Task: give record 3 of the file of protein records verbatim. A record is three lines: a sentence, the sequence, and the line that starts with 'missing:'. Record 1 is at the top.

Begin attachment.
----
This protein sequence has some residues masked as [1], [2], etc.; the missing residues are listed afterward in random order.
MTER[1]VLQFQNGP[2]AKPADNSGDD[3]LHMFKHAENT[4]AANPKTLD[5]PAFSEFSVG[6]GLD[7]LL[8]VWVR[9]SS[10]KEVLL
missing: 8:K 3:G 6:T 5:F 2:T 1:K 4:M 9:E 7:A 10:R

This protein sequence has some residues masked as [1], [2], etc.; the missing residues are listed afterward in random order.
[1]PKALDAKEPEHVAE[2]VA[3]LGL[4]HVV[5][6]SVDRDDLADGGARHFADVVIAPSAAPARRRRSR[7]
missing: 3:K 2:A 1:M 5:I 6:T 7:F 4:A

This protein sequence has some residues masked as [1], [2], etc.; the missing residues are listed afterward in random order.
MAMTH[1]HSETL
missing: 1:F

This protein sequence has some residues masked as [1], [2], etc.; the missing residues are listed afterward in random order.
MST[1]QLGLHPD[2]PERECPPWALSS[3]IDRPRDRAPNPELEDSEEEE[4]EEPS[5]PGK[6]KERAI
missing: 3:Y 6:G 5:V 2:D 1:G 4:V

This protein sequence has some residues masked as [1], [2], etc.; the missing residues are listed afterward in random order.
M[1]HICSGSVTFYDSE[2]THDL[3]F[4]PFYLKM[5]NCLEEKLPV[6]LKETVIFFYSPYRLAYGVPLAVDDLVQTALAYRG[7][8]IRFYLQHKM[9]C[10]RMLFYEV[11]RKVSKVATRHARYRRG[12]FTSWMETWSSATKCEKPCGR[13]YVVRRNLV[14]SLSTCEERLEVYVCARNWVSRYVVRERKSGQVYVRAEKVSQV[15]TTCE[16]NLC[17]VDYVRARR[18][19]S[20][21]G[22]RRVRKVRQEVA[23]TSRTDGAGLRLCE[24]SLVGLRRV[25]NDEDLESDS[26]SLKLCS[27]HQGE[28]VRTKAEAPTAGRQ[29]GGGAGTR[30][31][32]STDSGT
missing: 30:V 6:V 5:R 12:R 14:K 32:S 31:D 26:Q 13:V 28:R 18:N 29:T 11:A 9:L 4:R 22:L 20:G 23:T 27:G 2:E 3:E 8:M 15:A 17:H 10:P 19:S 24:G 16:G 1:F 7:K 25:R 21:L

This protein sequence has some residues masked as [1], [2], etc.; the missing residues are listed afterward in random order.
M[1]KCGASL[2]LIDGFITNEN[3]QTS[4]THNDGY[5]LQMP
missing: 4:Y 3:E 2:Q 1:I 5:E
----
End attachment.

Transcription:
This protein sequence has some residues masked as [1], [2], etc.; the missing residues are listed afterward in random order.
MAMTH[1]HSETL
missing: 1:F